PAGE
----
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I am trying reach an understanding of precisely how the space of differential forms is related to the space of vector fields. These are the definitions that I understand and am using for these objects: Let $X$ be an open subset of $\mathbb{R}^n$. A vector field $v$ on $X$ is a mapping that assigns to each point $p \in X$ to an element $v(p) \in T_pX$ of the (geometric) tangent space $T_pX = \{(p, x) | x \in \mathbb{R}^n\}$. A one form $\omega$ on $X$ is a mapping that assigns to each point $p \in X$ an element $\omega(p) \in T^*_pX$, the cotangent space of $X$ at $p$ which is defined as the algebraic dual of the tangent space at $p$. If $C^1(X)$ denotes the set of all continuously differentiable functions on $X$ we can form the ring of $C^1$ functions using the standard pointwise addition and multiplication of functions. We can then form the two $C^1(X)$-modules $\mathcal{V}^1(X)$ and $\Omega^1(X)$ whose underlying groups are the set of all $C^1$ vector fields on $X$ and all differential forms on $X$, respectively.

Finally, now, I can ask my question: what is the precise relation between the modules $\mathcal{V}^1(X)$ and $\Omega^1(X)$?

My thoughts: I notice that a differential form $\omega$ carries a point $p$ to the cotangent space at $p$ while a vector field $v$ will carry the same point $p$ to the tangent space. We can't really form the composition, per-se of $\omega$ and $v$ since the both have the same domain $X$ but for $v(p) \in T_pX$ we can evaluate $\omega(p)$ at $v(p)$ since the domain of $\omega(p)$ is $T_pX$. This looks a little like a dual pairing; can it be that $\Omega^1(X)$ and $\mathcal{V}^1(X)$ are dual modules in some sense?

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In general, it seems to me that the common linear-algebraic operations that one performs on vector bundles correspond to performing those same operations on the spaces of global sections (or better, the sheaf of sections). One thing that might confuse: the linear algebra on the bundle seems to be "done over $\mathbf R$", whereas with the sections we have pairings and tensors into and over $C(X, \mathbf R)$. –  Dylan Moreland Apr 2 '12 at 20:29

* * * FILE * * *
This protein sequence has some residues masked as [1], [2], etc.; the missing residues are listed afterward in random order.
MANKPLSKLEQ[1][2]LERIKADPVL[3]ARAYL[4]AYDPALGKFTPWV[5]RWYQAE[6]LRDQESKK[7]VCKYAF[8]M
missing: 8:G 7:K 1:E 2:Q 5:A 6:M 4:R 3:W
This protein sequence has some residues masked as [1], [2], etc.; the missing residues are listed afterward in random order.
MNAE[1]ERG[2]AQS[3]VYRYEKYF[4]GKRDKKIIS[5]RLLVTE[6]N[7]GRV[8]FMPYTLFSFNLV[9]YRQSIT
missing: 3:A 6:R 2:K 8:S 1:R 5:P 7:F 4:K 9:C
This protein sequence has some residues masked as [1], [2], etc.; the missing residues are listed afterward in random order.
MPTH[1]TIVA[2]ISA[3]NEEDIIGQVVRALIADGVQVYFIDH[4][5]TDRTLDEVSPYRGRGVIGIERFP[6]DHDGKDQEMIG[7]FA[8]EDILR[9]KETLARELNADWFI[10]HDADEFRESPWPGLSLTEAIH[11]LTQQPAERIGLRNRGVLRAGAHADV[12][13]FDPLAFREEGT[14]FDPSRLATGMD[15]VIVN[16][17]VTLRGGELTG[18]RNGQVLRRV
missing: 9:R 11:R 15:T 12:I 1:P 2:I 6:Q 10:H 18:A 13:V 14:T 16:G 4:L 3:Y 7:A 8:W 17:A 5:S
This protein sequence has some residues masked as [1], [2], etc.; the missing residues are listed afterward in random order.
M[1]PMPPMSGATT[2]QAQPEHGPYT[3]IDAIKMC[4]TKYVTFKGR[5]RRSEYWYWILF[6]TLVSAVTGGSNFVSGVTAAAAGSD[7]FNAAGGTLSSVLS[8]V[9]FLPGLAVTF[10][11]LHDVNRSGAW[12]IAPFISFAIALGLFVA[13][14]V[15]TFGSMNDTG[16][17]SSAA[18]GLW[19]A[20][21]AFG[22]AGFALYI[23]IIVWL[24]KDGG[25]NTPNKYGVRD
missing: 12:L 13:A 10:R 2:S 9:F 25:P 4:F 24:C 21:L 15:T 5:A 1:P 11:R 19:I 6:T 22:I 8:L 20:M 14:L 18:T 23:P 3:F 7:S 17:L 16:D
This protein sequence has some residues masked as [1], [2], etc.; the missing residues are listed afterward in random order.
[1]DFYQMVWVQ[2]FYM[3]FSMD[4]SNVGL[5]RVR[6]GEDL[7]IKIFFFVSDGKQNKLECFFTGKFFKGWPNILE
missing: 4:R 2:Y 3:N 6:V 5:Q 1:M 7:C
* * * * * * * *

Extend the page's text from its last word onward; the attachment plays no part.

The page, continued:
One book, by the way, that does spell these things out (but which I found quite confusing otherwise) is Madsen-Tornehave's From Calculus to Cohomology. –  Dylan Moreland Apr 2 '12 at 20:34
    
@DylanMoreland Although I have on more than one occasion considered burning, shredding or otherwise mutilating my copy of the Madsen-Tornehave text that you reference, I will check it out for this topic. –  ItsNotObvious Apr 2 '12 at 20:42

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(Below, by "vector space" I always mean "finite-dimensional real vector space.")

For $X$ any topological space there is a notion of a vector bundle over $X$ which formalizes the idea of a family of vector spaces parameterized by $X$. Vector bundles can be organized into a category similar to the category of vector spaces (which one recovers by taking $X$ to be a point); in particular one can define direct sums, duals, and tensor products of vector bundles.

An important notion here is that of a section of a vector bundle, which is roughly speaking a continuous choice of vector in each vector space in the family.

If $X$ is a smooth manifold (in particular if $X$ is an open subset of $\mathbb{R}^n$), then we can define a distinguished (smooth) bundle on $X$, the tangent bundle $T(X)$, coming from the tangent spaces at each point. The (smooth) sections of the tangent bundle are precisely vector fields on $X$. There is a dual bundle $T^{\ast}(X)$, the cotangent bundle, whose (smooth) sections are precisely differential forms on $X$.

So the tangent and cotangent bundles are in fact dual bundles, which means they have a dual pairing, and taking sections gives a dual pairing between vector fields and differential forms.

If in addition $X$ is compact, then we can make use of the Serre-Swan theorem, which identifies vector bundles over $X$ with finitely-generated projective modules over the ring $C^{\infty}(X)$ of smooth functions $X \to \mathbb{R}$. In this context I believe it's still true that the module of vector fields and the module of differential forms are dual, but I haven't worked out the details.

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If you need to calculate in the local coordinates with a metric, then you need to use the musical isomorphism. You can treat it purely algebraically if you like, but if you want to do calculation in an actual manifold this is needed.

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